A Better Reason to Vote Against Bloomberg
As regular readers of this department realize, I've not been a big fan of the Mayor, but both they and I might be hard pressed to say why.
In listening to the Mayor's potential opponents, I've yet to find many issues where I think they are right and the Mayor is wrong. My problem with mayoral_control_of_the_schools is not the idea but its implementation, which seems designed to thwart the accountability which is ostensibly its goal. At any rate, it is no surprise that the Mayor's opponents share The Mayor's desire not to diminish the powers of the Mayor's office, even as they seek to change its occupant. When it comes to who Bloomberg's opponents want to control our schools, the difference among the candidates are worth considerably less than a stick of gum.
But even on issues where the Mayor's opponents disagree with him, it is rare that they are in the right. Take congestion_pricing; there can be no doubt that the Mayor's plan was flawed and the efforts to pass it were the products of self-absorbed megalomaniacal delusions, but the Mayor's opponents do not want a better plan, nor do they want a better strategy for its passage—they just want to kill the idea dead, which hardly seems an improvement.
Likewise their property tax related problems with His Honor. The Mayor's opponents are right that the Mayor had no legal right to try to kill last year's shameless and unnecessary effort to put back in homeowners' pockets money the city had just recently picked from them, which it once didn't need, but now did. And the hew and cry over the recently passed property tax increase was little more than sound and fury signifying very little. As someone who pays the damned thing, like most homeowners, through my mortgage, I can tell you that the cost is a barely discernible annoyance, while the tax itself is one of the City's few bargains (check out rates in the burbs). At any rate, the tax is one of the few the City can raise without coming to Albany, cup in hand. And given the Mayor's success rate there, who can blame him for avoiding that?
Moreover, none of the Mayor's opponents seems ready to make any of the cuts which would be necessary if we had to forgo this tax—in fact, they seem committed to quite the opposite (this might actually be a point where my position is closer to theirs, if they were willing to credibly explain where they would get the money instead).
Then there is term limits, which I happen to oppose, and which, if implemented at the Congressional level (a proposition which would clearly win a national referendum, if Congress would allow one—where does Mr. Weiner stand?), would put one of thee Mayor's challengers out of a job. Frankly, while what recently occurred at City Hall looks pretty sordid, is is really more important than what a candidate would do about schools or crime? I don't know about you, but I have more important things to worry about.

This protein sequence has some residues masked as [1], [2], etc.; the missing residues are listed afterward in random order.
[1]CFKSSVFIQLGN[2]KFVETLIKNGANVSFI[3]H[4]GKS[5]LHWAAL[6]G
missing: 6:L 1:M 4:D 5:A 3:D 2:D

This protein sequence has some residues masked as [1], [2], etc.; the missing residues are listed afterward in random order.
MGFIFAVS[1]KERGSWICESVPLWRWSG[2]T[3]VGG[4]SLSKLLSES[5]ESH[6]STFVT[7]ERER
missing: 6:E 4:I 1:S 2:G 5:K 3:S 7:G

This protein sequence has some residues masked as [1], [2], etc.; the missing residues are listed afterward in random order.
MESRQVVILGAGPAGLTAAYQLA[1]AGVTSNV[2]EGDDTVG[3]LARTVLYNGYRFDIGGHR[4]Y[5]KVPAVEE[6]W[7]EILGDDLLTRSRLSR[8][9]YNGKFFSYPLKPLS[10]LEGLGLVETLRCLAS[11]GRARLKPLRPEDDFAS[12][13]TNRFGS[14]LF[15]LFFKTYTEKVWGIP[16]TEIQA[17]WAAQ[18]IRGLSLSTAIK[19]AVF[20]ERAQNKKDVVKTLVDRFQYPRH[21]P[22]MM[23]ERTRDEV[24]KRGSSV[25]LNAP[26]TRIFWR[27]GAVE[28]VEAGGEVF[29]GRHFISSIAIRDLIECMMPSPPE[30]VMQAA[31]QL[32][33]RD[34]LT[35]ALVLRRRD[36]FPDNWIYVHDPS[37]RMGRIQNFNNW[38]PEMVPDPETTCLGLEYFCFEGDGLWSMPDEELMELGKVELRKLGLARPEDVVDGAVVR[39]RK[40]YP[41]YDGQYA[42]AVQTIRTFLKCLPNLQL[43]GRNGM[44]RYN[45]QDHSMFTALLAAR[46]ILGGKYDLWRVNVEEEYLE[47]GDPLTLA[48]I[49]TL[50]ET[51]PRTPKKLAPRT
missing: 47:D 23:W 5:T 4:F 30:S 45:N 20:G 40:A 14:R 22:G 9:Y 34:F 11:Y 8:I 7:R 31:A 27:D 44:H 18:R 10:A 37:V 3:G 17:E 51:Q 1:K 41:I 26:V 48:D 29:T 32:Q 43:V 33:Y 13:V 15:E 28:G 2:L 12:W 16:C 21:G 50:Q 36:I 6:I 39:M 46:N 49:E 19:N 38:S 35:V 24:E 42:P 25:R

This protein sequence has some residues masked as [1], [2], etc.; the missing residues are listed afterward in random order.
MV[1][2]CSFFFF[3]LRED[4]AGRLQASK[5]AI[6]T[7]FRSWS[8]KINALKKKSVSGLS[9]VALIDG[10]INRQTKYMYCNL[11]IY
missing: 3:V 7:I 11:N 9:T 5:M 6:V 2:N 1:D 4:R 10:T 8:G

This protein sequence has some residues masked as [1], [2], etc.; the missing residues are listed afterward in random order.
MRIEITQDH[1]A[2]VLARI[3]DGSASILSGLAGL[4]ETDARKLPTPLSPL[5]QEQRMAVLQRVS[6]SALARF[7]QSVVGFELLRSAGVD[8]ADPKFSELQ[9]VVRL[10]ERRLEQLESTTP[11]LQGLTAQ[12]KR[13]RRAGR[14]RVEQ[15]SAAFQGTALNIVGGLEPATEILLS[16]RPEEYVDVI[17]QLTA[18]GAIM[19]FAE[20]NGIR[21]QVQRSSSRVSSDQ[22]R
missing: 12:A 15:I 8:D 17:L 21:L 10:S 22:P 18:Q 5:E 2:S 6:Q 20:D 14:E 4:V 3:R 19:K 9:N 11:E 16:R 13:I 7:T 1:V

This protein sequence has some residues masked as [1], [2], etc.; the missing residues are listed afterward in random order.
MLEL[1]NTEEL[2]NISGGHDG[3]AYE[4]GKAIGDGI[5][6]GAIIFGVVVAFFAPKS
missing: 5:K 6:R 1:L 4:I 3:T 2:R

So why don't I like the Mayor. Many reasons, but they all add up to one.
What bothers me about the Mayor is the unusual magnitude of his megalomania, even when compared to the likes of Mr. Weiner. We are talking here about a level of self righteousness comparable only to the likes of a Spitzer or Giuliani. Mike Bloomberg believes that he is an Uberman, and that therefore, the rules governing mere mortals do not apply to him. As such, the standards of common decency normally enforced by the likes of the NY Times and Daily News editorial boards are overlooked because we are now answering to a higher authority.
One of the rules the Times and News normally apply to mere mortals is that politicians should avoid trying to help re-elect themselves by giving away funds from the public till to worthless programs. In fact, they should not even give money to worthwhile programs if doing so would inure to their benefit at the ballot box (take that, Vito Lopez). Another rule is that politicians should not associate with racist or anti-Semitic extremists (take that, Charles Barron).
And yet, not only has the Mayor done this with impunity, but news comes that he is about to do it again. On Thursday, both the Village Voice and the Times ran stories detailing the Mayor's efforts to once again buy the support of the repugnant Fred Newman/Leonora Fulani cult of bigoted psychotics, which controls the City's Independence Party, so he'd have a line to run on in this year's Mayoral race. It is bad enough that the Mayor proposes to put even more of his private fortune into the pockets of pedophilic merchants of hate and mind-control induced slavery; what is worse is that the Mayor's past track record indicates he will put our money in their pockets as well. Despite the Mayor's aversion to publicly financed elections, the Newman/Fulani cult is the one area where the Mayor's implemented the concept of matching funds.
In 2006, I documented the sorry tale of the Independence Party, the Newman/Fulani cult, and the craven efforts of politicians to buy their support. I do not exempt the Democrats from this charge, but the big three were George Pataki, Joe Bruno and Mike Bloomberg. Up until this week, I considered these tales ancient history, but it is clearly time to retell them, so I implore all of you to read the entire series linked below, which are collectively entitled the “Fuck the Independence Party” Series:
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